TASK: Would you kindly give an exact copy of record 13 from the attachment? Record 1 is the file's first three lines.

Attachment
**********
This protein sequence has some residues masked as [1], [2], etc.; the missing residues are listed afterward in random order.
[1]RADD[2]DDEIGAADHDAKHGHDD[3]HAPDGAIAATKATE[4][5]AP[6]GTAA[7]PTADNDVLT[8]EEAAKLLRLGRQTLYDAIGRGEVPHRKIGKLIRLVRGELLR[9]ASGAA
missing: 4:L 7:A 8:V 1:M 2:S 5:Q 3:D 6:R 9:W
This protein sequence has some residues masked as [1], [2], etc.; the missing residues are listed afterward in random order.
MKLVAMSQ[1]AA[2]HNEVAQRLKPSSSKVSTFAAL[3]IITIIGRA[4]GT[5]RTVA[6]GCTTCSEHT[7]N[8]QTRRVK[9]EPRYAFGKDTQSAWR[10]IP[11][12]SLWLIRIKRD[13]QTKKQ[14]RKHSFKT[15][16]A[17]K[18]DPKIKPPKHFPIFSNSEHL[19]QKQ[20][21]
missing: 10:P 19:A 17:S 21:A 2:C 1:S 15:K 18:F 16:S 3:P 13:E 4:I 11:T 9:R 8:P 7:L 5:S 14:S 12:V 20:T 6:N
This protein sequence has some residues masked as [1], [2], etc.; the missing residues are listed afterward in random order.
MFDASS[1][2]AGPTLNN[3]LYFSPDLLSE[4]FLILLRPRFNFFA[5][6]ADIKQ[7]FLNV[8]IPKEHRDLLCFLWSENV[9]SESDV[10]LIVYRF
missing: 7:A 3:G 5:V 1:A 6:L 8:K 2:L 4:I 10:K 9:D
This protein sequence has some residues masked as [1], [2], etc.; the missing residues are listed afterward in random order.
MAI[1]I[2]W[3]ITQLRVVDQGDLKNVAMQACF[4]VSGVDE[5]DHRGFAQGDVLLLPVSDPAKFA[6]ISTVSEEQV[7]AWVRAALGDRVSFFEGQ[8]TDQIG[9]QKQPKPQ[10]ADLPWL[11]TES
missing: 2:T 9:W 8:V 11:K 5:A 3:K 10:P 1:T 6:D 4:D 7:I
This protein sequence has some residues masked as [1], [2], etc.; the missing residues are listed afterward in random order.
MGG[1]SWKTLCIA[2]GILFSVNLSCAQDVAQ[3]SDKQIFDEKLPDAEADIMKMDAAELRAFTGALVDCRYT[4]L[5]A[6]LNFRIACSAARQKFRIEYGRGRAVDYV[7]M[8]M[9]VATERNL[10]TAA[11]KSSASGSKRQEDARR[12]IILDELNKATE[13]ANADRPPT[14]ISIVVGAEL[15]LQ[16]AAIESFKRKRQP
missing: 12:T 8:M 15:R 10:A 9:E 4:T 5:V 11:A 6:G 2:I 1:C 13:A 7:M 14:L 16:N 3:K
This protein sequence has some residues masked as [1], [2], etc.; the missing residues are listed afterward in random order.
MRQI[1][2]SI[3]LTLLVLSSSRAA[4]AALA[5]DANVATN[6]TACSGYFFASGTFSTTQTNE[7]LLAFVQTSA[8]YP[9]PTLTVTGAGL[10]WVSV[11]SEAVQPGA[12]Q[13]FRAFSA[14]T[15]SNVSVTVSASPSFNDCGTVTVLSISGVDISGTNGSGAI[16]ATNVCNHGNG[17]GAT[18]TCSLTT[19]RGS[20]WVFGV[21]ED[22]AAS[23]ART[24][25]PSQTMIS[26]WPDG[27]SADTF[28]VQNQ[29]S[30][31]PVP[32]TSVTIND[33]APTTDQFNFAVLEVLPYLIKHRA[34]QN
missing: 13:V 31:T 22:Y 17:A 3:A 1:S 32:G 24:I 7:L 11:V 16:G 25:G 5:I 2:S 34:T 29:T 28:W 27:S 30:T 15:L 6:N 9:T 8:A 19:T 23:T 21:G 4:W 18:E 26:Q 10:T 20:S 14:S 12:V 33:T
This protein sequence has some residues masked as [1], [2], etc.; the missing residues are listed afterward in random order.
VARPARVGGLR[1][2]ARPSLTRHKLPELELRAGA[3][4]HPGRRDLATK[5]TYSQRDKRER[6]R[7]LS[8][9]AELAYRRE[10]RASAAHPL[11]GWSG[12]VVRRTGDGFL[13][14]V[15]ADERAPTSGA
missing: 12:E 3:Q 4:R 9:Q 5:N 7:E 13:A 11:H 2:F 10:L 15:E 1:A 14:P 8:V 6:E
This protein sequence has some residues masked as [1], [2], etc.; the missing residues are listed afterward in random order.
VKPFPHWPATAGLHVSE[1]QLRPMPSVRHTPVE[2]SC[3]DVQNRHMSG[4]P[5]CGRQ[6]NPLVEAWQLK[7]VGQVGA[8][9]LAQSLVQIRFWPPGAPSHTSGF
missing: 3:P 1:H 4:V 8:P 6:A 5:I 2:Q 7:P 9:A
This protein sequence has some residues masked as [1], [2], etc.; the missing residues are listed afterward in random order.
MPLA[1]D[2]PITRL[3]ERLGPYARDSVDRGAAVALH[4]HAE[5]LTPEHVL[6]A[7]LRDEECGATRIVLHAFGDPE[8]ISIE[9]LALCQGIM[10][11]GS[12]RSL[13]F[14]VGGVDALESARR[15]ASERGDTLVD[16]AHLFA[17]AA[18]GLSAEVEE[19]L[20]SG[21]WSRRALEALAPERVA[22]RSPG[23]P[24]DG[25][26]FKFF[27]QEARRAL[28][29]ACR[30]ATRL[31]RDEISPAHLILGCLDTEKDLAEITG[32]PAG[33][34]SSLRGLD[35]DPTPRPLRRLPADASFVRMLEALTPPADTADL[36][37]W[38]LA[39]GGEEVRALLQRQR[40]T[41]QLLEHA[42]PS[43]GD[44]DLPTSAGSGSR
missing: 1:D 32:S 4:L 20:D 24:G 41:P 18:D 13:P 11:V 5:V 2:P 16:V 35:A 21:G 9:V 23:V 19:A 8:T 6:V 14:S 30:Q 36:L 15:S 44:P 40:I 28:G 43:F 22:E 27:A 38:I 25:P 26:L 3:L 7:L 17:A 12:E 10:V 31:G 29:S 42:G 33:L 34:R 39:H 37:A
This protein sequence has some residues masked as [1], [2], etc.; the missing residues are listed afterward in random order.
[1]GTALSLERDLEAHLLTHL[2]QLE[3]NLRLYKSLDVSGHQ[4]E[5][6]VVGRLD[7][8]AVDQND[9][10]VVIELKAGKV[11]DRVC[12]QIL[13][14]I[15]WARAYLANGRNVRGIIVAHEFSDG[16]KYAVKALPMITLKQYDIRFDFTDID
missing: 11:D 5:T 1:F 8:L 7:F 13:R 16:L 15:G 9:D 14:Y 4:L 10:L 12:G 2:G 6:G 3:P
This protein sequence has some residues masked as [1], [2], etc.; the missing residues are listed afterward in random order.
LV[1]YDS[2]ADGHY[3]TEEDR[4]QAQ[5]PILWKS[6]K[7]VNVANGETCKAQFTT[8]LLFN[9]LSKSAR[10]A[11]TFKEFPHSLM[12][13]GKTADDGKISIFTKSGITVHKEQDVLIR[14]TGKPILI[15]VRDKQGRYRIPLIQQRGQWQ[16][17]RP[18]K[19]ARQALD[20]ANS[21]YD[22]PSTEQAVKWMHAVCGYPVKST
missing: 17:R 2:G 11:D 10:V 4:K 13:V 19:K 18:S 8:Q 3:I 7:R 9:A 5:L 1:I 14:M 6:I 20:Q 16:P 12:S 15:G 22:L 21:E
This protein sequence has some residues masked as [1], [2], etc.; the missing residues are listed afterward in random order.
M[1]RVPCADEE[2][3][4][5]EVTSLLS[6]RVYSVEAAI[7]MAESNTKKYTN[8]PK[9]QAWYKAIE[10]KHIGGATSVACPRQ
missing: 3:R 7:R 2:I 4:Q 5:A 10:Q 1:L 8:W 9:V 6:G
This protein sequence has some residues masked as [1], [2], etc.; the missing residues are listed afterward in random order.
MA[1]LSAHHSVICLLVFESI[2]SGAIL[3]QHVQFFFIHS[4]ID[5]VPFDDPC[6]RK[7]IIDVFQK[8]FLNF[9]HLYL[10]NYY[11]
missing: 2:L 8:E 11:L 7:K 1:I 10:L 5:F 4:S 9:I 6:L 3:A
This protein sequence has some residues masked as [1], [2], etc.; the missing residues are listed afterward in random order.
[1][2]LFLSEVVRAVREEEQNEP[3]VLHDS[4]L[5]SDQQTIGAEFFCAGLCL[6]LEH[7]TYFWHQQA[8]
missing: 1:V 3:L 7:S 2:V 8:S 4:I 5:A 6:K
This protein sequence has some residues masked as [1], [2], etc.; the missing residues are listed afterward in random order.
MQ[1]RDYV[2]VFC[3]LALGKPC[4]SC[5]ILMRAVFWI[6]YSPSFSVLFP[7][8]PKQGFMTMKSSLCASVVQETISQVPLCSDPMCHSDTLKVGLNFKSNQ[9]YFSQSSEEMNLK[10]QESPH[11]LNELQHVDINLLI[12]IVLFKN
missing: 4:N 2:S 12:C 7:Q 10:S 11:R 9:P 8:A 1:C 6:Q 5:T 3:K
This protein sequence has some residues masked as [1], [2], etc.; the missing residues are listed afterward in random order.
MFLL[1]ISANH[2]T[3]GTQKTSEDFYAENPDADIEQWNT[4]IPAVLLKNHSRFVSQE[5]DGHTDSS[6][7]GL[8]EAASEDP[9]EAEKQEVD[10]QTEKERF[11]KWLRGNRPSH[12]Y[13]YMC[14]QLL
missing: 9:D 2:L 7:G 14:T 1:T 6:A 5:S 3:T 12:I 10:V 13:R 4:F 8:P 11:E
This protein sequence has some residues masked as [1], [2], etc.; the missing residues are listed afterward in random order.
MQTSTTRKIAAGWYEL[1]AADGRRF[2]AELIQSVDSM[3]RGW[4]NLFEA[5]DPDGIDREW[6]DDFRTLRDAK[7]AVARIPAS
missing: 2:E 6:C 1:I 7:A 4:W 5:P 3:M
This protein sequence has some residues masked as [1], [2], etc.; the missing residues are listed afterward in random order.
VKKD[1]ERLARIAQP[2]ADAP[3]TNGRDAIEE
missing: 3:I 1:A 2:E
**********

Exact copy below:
This protein sequence has some residues masked as [1], [2], etc.; the missing residues are listed afterward in random order.
MA[1]LSAHHSVICLLVFESI[2]SGAIL[3]QHVQFFFIHS[4]ID[5]VPFDDPC[6]RK[7]IIDVFQK[8]FLNF[9]HLYL[10]NYY[11]
missing: 2:L 8:E 11:L 7:K 1:I 10:L 5:F 4:S 9:I 6:L 3:A